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Bellow you'll find a revised version of the Parser class. It contains (inter alia) some refactoring proposals. Further more, all switch statments were removed. In return, I added another pre parsing step that prepares the list of tokens by removing seperators and expanding range expressions. Afterwards, the preprocessed token list will be parsed as proposed by Nikita B.

public class Parser
{
    public const string SYMBOL_AND_NUMBERS = "SYMBOL_AND_NUMBERS";
    public const string SYMBOL = "SYMBOL";
    public const string SEPARATOR = "SEPARATOR";
    public const string RANGE = "RANGE";
    public const string NUMBER = "NUMBER";

    private readonly Tokenizer myTokenizer = null;

    private readonly static ITokenParser[] theParsers = new ITokenParser[] { new SymbolParser(), new SymbolWithNumbersParser() };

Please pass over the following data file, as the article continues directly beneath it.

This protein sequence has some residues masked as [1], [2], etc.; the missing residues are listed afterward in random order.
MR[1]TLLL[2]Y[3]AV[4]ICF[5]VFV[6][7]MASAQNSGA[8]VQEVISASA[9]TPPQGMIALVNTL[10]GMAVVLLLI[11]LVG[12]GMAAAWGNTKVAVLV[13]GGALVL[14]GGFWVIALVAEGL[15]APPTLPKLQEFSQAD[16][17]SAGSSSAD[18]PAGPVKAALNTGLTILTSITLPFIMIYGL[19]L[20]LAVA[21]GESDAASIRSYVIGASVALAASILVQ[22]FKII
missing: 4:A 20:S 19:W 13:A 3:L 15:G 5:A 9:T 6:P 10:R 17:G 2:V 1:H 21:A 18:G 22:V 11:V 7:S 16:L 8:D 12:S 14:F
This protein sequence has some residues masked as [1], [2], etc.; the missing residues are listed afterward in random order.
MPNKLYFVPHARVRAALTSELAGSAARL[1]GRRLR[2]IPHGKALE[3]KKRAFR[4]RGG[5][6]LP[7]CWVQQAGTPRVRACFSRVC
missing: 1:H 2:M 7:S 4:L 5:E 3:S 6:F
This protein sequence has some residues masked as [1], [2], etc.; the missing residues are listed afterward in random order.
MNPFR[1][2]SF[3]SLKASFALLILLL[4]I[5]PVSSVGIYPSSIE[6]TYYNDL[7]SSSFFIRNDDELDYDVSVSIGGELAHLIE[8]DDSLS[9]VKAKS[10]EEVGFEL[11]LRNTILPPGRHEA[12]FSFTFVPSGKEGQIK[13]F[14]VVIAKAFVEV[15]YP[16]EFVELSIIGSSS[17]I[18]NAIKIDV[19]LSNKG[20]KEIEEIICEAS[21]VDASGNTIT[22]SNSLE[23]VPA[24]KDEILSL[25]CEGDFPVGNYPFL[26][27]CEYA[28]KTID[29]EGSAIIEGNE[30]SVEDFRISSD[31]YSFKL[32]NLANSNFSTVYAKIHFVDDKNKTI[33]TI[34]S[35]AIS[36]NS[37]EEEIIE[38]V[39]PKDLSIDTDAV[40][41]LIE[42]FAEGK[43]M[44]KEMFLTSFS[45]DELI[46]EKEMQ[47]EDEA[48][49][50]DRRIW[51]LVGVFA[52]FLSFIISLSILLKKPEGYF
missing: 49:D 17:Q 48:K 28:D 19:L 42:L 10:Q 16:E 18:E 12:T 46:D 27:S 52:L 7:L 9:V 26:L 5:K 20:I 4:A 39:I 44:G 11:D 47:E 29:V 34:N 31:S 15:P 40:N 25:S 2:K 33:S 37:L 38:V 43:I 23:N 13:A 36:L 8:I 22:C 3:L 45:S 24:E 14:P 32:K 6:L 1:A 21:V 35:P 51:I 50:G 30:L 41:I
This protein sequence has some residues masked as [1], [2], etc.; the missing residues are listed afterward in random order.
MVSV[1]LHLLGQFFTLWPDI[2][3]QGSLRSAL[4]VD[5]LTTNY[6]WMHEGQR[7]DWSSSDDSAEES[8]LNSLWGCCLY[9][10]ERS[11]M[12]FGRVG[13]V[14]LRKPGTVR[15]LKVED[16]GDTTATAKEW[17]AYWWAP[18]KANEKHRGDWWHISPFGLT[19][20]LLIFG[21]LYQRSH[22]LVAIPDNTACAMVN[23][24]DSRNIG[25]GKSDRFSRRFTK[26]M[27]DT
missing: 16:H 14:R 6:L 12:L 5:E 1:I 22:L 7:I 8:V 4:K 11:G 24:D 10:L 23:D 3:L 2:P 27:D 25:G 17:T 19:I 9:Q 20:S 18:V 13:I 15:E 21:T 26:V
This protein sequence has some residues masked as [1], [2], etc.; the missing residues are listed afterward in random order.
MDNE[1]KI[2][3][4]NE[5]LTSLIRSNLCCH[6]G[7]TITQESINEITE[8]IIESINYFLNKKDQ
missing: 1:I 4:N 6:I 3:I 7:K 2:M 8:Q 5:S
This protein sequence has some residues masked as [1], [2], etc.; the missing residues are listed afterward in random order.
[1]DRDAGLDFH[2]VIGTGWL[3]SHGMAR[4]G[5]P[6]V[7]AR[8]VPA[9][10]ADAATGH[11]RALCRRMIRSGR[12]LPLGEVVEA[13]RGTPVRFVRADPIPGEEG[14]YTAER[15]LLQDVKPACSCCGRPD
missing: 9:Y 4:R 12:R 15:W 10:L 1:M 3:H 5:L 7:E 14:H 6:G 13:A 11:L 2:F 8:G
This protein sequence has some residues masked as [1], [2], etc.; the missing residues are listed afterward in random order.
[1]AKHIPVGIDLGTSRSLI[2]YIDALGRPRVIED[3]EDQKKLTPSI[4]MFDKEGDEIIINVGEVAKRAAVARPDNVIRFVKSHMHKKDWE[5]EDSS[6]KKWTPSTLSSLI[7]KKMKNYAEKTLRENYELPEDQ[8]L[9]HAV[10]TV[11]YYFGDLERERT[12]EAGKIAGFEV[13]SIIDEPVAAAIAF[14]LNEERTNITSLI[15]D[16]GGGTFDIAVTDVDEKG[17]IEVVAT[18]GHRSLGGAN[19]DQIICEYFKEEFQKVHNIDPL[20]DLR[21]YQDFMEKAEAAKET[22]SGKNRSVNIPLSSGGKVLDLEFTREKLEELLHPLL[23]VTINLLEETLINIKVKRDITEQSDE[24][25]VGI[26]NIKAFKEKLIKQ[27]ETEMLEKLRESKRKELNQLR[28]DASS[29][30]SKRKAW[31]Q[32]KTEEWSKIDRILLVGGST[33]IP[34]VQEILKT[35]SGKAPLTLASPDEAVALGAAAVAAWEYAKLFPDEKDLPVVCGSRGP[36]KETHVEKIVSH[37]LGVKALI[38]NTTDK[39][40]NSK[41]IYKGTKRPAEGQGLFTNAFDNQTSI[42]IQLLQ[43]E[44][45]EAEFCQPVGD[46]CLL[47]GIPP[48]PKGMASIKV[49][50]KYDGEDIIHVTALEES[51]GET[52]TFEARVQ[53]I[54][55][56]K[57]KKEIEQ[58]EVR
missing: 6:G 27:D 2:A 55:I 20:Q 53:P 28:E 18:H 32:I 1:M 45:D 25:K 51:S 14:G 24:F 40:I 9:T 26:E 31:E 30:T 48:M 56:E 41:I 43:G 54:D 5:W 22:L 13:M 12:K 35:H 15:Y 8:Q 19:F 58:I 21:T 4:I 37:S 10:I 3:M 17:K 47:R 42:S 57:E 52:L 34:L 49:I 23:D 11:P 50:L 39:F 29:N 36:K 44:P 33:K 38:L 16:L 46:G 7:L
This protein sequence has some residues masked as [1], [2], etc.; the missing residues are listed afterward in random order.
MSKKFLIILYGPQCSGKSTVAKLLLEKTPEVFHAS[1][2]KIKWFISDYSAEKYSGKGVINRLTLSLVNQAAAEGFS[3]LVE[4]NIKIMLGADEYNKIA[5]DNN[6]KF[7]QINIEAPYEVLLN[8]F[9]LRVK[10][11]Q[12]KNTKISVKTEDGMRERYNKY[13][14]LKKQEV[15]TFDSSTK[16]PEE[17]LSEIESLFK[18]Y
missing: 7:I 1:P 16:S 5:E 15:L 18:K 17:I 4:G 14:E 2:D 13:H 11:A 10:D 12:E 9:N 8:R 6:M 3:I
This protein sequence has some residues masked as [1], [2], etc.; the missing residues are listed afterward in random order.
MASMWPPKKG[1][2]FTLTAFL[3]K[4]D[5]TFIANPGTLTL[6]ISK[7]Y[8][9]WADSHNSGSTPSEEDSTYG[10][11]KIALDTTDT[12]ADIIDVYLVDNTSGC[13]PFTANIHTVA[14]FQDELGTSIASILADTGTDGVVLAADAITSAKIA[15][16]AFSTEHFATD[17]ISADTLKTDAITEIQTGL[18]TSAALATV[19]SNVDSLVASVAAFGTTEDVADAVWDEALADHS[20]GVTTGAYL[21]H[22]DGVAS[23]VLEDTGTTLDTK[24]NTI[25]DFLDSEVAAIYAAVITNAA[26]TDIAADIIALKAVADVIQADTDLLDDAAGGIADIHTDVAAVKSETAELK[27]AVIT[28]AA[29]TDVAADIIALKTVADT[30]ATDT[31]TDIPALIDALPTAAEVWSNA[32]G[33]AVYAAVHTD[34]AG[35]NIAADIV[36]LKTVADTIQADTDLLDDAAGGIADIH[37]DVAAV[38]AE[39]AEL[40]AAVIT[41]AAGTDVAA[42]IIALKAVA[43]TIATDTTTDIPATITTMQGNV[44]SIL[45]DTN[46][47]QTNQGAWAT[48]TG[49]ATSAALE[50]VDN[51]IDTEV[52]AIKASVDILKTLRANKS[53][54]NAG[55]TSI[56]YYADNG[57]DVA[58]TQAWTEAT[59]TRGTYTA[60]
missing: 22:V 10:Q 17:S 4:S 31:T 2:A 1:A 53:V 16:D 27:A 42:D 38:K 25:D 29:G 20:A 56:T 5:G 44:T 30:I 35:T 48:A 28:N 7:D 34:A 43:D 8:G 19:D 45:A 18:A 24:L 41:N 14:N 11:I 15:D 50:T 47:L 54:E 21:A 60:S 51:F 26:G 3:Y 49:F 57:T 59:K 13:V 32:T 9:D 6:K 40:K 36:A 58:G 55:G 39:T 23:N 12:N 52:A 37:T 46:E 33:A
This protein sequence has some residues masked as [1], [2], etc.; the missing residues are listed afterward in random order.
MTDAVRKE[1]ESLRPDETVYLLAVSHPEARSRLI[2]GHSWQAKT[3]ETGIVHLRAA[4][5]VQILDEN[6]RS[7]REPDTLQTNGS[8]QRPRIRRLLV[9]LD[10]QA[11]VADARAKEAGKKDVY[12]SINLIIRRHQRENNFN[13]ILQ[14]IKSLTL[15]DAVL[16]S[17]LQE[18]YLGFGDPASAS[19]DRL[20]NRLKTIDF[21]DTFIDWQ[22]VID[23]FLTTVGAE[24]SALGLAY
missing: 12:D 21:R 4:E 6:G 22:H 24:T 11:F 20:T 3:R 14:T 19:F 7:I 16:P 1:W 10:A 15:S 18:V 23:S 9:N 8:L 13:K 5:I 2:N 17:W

private readonly static IPreprocessor[] thePreprocessors = new IPreprocessor[] { new ExpandRangePreprocessor(), new RemoveSeparatorPreprocessor() };

    public Parser()
    {
        myTokenizer = Tokenizer.Create()
        .WithToken(SYMBOL, "(ABC|DEF)")
        .WithToken(SYMBOL_AND_NUMBERS, "(A|B|C|D|E|F)")
        .WithToken(RANGE, "-")
        .WithToken(SEPARATOR, ",")
        .WithToken(NUMBER, "[0-9]+");
    }

    private interface IPreprocessor
    {
        void Preprocess(LinkedListNode<Token> token);
        bool CanProcess(LinkedListNode<Token> token);
    }

    private class ExpandRangePreprocessor : IPreprocessor
    {
        public void Preprocess(LinkedListNode<Token> range)
        {
            var list = range.List;
            var num1 = int.Parse(range.Previous.Value.Value);
            var num2 = int.Parse(range.Next.Value.Value);
            var from = Math.Min(num1, num2);
            var to = from + Math.Abs(num1 - num2);